Repurposing a ceiling fan into a pottery wheel

Pottery wheel

The wheel goes round and round as does [Lou Wozniak]. He’s come back to us, this time hacking together a pottery wheel from a cheap ceiling fan. This is a great use for a discarded or inexpensive fan and the build should cost less than $50. As you watch the video you learn that repurposing the ceiling fan was no simple feat. Lucky for us [Lou] spins through detailed construction procedures and doesn’t fail to cover every tip and trick. He really does think outside the box or should we say inside the bucket and peanut butter jar. The fan gets dismantled as well as rewired inside a 5 gallon bucket which is used as the pottery wheel housing and stand. A plastic peanut butter jar was used as a makeshift electrical junction box inside the bucket. He remounted the motor’s string operated speed switch on the side of the jar and routed the pull string out the side of the bucket. The fan motor should have three or four switch speed settings which might be enough control. If continuous variable speed control is desired he could add in a controller similar to [Ben Krasnow's] AC controller using one pin on a microcontrollerUPDATE: [AKA the A] tells us in a comment below that this controller won’t work with a ceiling fan, but we still really like [Ben's] project so we’re leaving this link here.

Most potters use significant amounts of water to wet the clay while they throw, so we have reservations about having the high voltages and open motor design directly under the wheel with no shielding. We know [Lou] could easily hack in a splash pan and of course always plug into a ground fault protected receptacle when using electrical appliances around water.

We do get to see the wheel in operation at the end of the video, which you can watch after the break. However, [Lou] makes no claims at being a pottery artisan.

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Bullet time with a ceiling fan

freaking awesome

Bullet time has been around since at least the first Matrix movie (actually there was a Gap ad before that), and despite it being an oft-used cinematic technique, it still hasn’t gotten old. [Jeremiah] wanted to tap into the awesomeness of bullet time, and managed to come up with a great camera rig using only a GoPro and a ceiling fan.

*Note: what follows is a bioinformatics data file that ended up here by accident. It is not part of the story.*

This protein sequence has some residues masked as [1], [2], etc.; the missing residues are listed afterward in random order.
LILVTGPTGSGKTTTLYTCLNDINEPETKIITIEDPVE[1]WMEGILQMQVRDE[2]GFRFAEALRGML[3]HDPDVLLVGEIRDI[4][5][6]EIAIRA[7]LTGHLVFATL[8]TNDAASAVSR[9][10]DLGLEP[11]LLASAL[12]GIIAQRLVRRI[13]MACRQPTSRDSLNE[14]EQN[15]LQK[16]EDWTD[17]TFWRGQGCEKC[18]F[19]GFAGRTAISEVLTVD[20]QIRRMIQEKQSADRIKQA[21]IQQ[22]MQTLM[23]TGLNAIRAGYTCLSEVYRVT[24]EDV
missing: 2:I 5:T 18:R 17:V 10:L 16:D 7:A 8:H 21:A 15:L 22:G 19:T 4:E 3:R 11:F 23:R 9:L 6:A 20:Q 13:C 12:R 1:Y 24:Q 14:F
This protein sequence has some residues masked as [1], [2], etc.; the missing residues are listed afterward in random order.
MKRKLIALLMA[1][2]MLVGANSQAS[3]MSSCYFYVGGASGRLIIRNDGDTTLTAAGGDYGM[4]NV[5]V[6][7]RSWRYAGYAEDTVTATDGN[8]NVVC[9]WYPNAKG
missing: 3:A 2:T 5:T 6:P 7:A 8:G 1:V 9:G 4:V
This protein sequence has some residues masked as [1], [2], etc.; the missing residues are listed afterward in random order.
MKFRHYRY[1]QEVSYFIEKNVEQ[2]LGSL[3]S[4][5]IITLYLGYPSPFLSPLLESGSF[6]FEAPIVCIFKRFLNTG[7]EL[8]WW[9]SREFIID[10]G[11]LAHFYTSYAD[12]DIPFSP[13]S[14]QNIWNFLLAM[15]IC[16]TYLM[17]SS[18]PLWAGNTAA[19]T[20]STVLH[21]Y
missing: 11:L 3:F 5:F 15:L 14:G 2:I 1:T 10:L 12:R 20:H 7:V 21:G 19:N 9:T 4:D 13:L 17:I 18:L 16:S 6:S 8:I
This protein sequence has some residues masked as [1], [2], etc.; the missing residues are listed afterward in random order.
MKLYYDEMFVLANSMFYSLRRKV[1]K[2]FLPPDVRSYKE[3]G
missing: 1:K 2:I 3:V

The build really relies on only two components: a GoPro camera and a ceiling fan. In [Jeremiah]‘s videos, a ceiling fan is mounted between two trees on a sturdy piece of lumber. The GoPro is suspended from one of the fan blades with the help of a piece of wood, a hinge, and a short bit of cable. After [Jeremiah] wired up the fan to a dimmer switch he could control the speed of the fan and Bob’s your uncle.

This isn’t the first time a GoPro has been used for a bullet time rig. In fact, our buddy [Caleb] did a similar build by spinning the camera around on a lazy suzan. Gotta love the high frame rate available on the GoPro, huh?

Vidias after the break.

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Repairing a broken RC ceiling fan

The ceiling fan in [Steve Vigneau's] bedroom started giving him trouble. It is normally operated using a remote control but that functionality had become pretty spotty. He cleaned the contacts on the remote but still had troubles that could only be fixed by power-cycling the fan itself. When it finally died he set out to repair the unit himself. Above you can see the controller board from the fan. It was a bit too complicated for [Steve] to troubleshoot so he figured why not just stop using the remote control and make it work with a couple of switches? A bit of research led him to some basic fan schematics that he used for a reference. He need to remove a couple of capacitors and wire them up with one switch for the fan and another for the light. Sure, there’s no settings for speed or direction, but [Steve] thinks he doesn’t need to change them and always has the option to add them in the future.

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